By Michelle Menner
Drinking, drugs, and getting into fights are all a part of one Baltimore guitarist’s world. By day he washes windows, and by night he is a part of a hard partying heavy metal band. His name is Scott, and his band is the subject of Taylor Hebden’s film for her senior project.
In addition to Hebden, seniors Steven Eggers, David Nasongkhla, and Billy Duffy have been working hard on their films this semester for their final project as film and video studies minors. Each had to overcome some challenges while filming, but their dreams for future filmmaking are still alive.
“My dreams definitely include film. I want to be involved in film in anyway possible,” said Hebden.
“Whether it has to do with writing, working the camera, directing, editing. I love it all.”
Hebden’s film, titled “Playing in the Dark,” is about the above mentioned guitarist, Scott. Her film follows Scott’s life as a part of the band and tries to answer the question of whether Scott will continue his destructive behavior or eventually grow up.
“I enjoyed being around a group of heavy metal dudes. They partied really hard and always showed me a good time,” said Hebden.
Sometimes the hard partying ways of the band created obstacles for Hebden because “Scott wouldn’t pick up his phone when I needed him,” she said.
Initially, this film about the life of a heavy metal musician may never have been captured by Hebden’s camera, because of her experience on the first day of her scriptwriting class.
“When I found out my first day of scriptwriting that we had to write an entire full length script in one semester, I wanted to drop the class right then and there, because I didn’t think I could do it,” said Hebden. “I stuck with it though, and I’m so glad that I did. It felt so rewarding to have a full-length script at the end of the semester.”
Fellow filmmaker Eggers feels that his documentary “The Green of McDaniel” will send a positive message to the campus community about the Environmental Action Club’s (EAC) efforts to make the campus more environmentally friendly.
The film focuses on the EAC and director Conner Rasmussen’s involvement with RecycleMania, Earth Day, and Trash Quest.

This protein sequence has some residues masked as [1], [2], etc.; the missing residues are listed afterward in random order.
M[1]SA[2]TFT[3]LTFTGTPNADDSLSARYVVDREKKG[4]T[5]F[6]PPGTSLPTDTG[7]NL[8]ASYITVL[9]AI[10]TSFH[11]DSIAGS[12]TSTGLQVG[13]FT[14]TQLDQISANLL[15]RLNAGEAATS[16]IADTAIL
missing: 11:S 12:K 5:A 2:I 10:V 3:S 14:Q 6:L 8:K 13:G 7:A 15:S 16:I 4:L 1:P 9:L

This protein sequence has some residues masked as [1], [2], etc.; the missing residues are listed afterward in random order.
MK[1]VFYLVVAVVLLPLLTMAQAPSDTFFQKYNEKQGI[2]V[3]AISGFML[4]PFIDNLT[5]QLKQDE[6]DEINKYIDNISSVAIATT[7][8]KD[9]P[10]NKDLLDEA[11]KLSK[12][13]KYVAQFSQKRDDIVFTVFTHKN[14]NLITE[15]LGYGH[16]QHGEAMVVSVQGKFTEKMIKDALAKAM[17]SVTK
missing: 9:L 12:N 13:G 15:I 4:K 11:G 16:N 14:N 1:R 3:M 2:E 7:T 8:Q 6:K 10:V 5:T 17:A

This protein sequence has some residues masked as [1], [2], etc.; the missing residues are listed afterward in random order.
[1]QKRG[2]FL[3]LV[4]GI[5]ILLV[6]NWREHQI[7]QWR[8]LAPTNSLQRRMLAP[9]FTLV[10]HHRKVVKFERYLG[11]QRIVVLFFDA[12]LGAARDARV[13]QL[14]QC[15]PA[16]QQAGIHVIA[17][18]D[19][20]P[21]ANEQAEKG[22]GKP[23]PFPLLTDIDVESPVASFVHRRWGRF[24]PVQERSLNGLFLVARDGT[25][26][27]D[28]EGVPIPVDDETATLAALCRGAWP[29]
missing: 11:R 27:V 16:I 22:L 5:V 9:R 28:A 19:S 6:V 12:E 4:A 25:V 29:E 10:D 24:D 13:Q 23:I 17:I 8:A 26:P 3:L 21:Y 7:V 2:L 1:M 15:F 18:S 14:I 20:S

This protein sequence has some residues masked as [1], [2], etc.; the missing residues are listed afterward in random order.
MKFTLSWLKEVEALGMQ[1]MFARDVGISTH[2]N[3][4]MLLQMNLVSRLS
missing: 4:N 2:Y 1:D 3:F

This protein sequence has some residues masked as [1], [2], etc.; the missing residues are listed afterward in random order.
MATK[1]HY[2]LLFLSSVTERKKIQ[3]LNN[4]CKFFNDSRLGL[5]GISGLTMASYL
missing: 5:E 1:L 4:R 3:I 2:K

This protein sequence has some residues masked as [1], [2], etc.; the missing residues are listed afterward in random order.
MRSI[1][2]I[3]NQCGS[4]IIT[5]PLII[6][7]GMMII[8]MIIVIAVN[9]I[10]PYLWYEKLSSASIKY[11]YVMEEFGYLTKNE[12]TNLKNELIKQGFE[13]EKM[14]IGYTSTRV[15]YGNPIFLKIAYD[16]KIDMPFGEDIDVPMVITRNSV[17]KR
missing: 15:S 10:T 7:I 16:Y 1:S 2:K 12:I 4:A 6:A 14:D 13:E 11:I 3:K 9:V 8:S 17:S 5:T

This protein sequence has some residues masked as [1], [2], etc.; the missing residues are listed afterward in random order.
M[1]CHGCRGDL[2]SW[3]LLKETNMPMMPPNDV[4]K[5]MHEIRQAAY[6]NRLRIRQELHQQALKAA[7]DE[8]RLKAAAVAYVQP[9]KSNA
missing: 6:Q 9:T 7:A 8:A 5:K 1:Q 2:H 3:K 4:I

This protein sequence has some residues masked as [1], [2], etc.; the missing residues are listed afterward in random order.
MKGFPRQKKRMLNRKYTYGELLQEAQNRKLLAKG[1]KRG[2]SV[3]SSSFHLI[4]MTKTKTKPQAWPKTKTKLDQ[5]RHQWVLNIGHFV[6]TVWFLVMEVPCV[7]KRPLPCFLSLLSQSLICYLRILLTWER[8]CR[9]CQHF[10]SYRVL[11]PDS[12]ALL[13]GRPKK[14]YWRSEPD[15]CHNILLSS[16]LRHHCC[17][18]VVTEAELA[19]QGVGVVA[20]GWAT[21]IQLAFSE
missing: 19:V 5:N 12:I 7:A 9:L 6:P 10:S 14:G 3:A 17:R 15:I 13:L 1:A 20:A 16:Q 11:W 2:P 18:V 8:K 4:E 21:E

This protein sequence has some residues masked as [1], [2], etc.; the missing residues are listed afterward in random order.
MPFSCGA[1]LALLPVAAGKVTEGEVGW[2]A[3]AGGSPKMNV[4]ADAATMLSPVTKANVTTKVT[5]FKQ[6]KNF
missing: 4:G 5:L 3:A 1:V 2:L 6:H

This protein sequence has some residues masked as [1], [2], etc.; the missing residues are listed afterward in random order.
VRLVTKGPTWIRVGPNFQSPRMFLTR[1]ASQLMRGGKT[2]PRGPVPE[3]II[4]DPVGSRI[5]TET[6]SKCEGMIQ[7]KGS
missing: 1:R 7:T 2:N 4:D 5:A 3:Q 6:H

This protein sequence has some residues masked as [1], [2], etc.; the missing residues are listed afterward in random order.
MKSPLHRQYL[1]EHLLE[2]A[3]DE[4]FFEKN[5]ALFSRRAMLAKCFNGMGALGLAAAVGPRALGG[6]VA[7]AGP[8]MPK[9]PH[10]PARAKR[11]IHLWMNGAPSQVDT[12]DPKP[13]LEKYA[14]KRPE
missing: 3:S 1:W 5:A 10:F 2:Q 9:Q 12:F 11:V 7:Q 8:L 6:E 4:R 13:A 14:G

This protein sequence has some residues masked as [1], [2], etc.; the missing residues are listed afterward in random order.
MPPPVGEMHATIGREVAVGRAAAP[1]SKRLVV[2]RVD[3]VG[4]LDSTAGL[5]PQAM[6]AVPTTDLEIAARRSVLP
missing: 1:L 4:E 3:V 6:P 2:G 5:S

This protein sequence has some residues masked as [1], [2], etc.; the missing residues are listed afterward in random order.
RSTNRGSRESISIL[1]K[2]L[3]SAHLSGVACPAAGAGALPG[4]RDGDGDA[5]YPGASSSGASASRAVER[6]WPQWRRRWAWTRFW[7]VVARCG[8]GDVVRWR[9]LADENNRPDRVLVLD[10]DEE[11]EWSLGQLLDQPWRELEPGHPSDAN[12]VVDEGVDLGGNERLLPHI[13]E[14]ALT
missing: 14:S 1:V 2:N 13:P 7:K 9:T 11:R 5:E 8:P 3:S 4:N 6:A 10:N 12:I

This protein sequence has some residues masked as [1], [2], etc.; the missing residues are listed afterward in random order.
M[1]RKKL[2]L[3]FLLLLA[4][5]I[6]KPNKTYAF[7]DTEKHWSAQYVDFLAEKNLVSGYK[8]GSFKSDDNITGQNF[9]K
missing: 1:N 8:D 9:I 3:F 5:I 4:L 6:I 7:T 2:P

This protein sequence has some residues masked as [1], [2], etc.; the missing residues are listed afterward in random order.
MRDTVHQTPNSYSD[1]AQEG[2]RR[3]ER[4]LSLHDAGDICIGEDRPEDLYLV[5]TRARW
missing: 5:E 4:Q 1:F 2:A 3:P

“The most enjoyable part of making the film was feeling like I was a part of the EAC,” said Eggers.
While filming, Eggers had scheduling conflicts due to his busy semester, and even some technical glitches when using Final Cut, Apple’s editing software.
Despite those challenges, Eggers hopes that his film will be shown beyond the Hill to other schools.
“I think it’s important to get the word out that we are constantly making efforts to help the environment,” said Eggers.
Another filmmaker who hopes that his film will be shown “everywhere and anywhere” is Nasongkhla.
His fictional narrative “How You Land” is about the struggle of one man’s decision to remain loyal to his low-life best friends, or to strive for a better life with the help of a girl he meets at work.
Nasongkhla ran into trouble on the first day of shooting though.
“Shooting outdoors was the biggest challenge. The microphones built into the cameras pick up all sounds, including wind,” said Nasongkhla. “So a lot of my footage from the first day of shooting had to be thrown out because the wind ruined [the] audio.”
Nasongkhla credits script writing, film analysis, and documentary production as the classes that contributed to his filmmaking skills. However, his love of film did not start on the Hill. Nasongkhla’s passion for film didn’t even start behind a camera, but it began when he was an actor.
“A close friend of mine in high school asked me to act in one of his student films. He introduced me to the whole filmmaking process, and from then on I knew I wanted to be a filmmaker,” said Nasongkhla.
Duffy’s love of film started in high school too and led him to create the film “Player’s Thumb.”
After partaking in some “bad weed” the film’s main character, Tom, begins to hear video game music inside his head which ultimately results in the termination of his friendships.
While filming, Duffy enjoyed the “ridiculous” improvisation that some of the actors provided, and even had to deal with an unexpected challenge when the lead actor decided to dye his hair.
Duffy’s dream of having his film shown beyond the campus will not be possible though.
“I don’t have the rights to a music track in [the film] and it would result in a law suit anywhere outside academia,” said Duffy.
All law suits aside, these four students credit McDaniel with fueling their love of film and hope that they will become the filmmakers of tomorrow.